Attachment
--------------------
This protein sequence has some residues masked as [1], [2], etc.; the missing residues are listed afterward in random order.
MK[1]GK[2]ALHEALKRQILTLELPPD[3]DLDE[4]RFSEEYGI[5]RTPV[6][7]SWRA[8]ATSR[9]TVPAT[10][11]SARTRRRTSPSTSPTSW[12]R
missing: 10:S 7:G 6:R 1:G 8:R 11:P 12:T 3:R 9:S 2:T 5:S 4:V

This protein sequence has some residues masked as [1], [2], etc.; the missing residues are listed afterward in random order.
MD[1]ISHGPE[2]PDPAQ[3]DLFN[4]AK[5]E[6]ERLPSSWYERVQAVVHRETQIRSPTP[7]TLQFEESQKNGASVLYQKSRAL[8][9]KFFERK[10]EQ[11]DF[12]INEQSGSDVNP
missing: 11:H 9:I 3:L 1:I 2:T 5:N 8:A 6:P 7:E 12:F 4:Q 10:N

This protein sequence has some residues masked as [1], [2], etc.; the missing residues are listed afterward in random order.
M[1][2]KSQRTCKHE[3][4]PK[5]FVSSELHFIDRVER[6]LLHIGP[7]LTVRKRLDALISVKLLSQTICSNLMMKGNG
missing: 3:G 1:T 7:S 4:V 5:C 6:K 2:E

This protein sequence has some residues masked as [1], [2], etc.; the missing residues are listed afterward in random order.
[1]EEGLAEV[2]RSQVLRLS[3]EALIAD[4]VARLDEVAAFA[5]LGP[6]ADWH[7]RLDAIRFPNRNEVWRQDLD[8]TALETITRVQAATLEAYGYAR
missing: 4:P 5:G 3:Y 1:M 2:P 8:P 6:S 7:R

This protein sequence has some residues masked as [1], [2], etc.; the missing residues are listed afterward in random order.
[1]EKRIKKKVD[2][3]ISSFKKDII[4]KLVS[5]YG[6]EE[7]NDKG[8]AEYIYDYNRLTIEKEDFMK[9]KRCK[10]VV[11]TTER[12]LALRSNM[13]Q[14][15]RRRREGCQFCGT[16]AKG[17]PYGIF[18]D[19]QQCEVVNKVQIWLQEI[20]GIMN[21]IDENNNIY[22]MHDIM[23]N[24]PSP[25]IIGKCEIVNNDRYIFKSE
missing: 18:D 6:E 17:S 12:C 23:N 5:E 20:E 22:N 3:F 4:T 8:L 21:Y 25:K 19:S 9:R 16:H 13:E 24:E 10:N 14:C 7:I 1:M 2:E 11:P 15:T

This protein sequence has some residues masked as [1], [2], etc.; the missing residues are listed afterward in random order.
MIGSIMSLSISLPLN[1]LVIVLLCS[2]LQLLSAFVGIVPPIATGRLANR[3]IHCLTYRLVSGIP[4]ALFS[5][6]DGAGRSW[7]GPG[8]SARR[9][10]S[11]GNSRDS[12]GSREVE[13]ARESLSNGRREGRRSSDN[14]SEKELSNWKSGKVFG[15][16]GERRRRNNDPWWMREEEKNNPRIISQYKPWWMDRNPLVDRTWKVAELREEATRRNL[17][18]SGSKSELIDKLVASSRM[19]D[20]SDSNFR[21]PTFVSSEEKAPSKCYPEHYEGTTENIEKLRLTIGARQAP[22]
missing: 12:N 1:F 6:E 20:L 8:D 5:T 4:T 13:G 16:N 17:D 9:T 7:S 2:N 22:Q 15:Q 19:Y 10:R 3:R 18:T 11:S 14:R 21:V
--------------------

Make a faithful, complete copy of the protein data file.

This protein sequence has some residues masked as [1], [2], etc.; the missing residues are listed afterward in random order.
MK[1]GK[2]ALHEALKRQILTLELPPD[3]DLDE[4]RFSEEYGI[5]RTPV[6][7]SWRA[8]ATSR[9]TVPAT[10][11]SARTRRRTSPSTSPTSW[12]R
missing: 10:S 7:G 6:R 1:G 8:R 11:P 12:T 3:R 9:S 2:T 5:S 4:V

This protein sequence has some residues masked as [1], [2], etc.; the missing residues are listed afterward in random order.
MD[1]ISHGPE[2]PDPAQ[3]DLFN[4]AK[5]E[6]ERLPSSWYERVQAVVHRETQIRSPTP[7]TLQFEESQKNGASVLYQKSRAL[8][9]KFFERK[10]EQ[11]DF[12]INEQSGSDVNP
missing: 11:H 9:I 3:L 1:I 2:T 5:N 8:A 6:P 7:E 12:F 4:Q 10:N

This protein sequence has some residues masked as [1], [2], etc.; the missing residues are listed afterward in random order.
M[1][2]KSQRTCKHE[3][4]PK[5]FVSSELHFIDRVER[6]LLHIGP[7]LTVRKRLDALISVKLLSQTICSNLMMKGNG
missing: 3:G 1:T 7:S 4:V 5:C 6:K 2:E

This protein sequence has some residues masked as [1], [2], etc.; the missing residues are listed afterward in random order.
[1]EEGLAEV[2]RSQVLRLS[3]EALIAD[4]VARLDEVAAFA[5]LGP[6]ADWH[7]RLDAIRFPNRNEVWRQDLD[8]TALETITRVQAATLEAYGYAR
missing: 4:P 5:G 3:Y 1:M 2:P 8:P 6:S 7:R

This protein sequence has some residues masked as [1], [2], etc.; the missing residues are listed afterward in random order.
[1]EKRIKKKVD[2][3]ISSFKKDII[4]KLVS[5]YG[6]EE[7]NDKG[8]AEYIYDYNRLTIEKEDFMK[9]KRCK[10]VV[11]TTER[12]LALRSNM[13]Q[14][15]RRRREGCQFCGT[16]AKG[17]PYGIF[18]D[19]QQCEVVNKVQIWLQEI[20]GIMN[21]IDENNNIY[22]MHDIM[23]N[24]PSP[25]IIGKCEIVNNDRYIFKSE
missing: 18:D 6:E 17:S 12:C 23:N 5:E 20:E 22:N 3:F 4:T 8:L 21:Y 25:K 19:S 9:R 16:H 13:E 24:E 10:N 14:C 7:I 1:M 2:E 11:P 15:T

This protein sequence has some residues masked as [1], [2], etc.; the missing residues are listed afterward in random order.
MIGSIMSLSISLPLN[1]LVIVLLCS[2]LQLLSAFVGIVPPIATGRLANR[3]IHCLTYRLVSGIP[4]ALFS[5][6]DGAGRSW[7]GPG[8]SARR[9][10]S[11]GNSRDS[12]GSREVE[13]ARESLSNGRREGRRSSDN[14]SEKELSNWKSGKVFG[15][16]GERRRRNNDPWWMREEEKNNPRIISQYKPWWMDRNPLVDRTWKVAELREEATRRNL[17][18]SGSKSELIDKLVASSRM[19]D[20]SDSNFR[21]PTFVSSEEKAPSKCYPEHYEGTTENIEKLRLTIGARQAP[22]
missing: 12:N 1:F 6:E 20:L 8:D 5:T 4:T 13:G 16:N 17:D 9:T 7:S 2:N 22:Q 15:Q 19:Y 10:R 3:R 18:T 11:S 14:R 21:V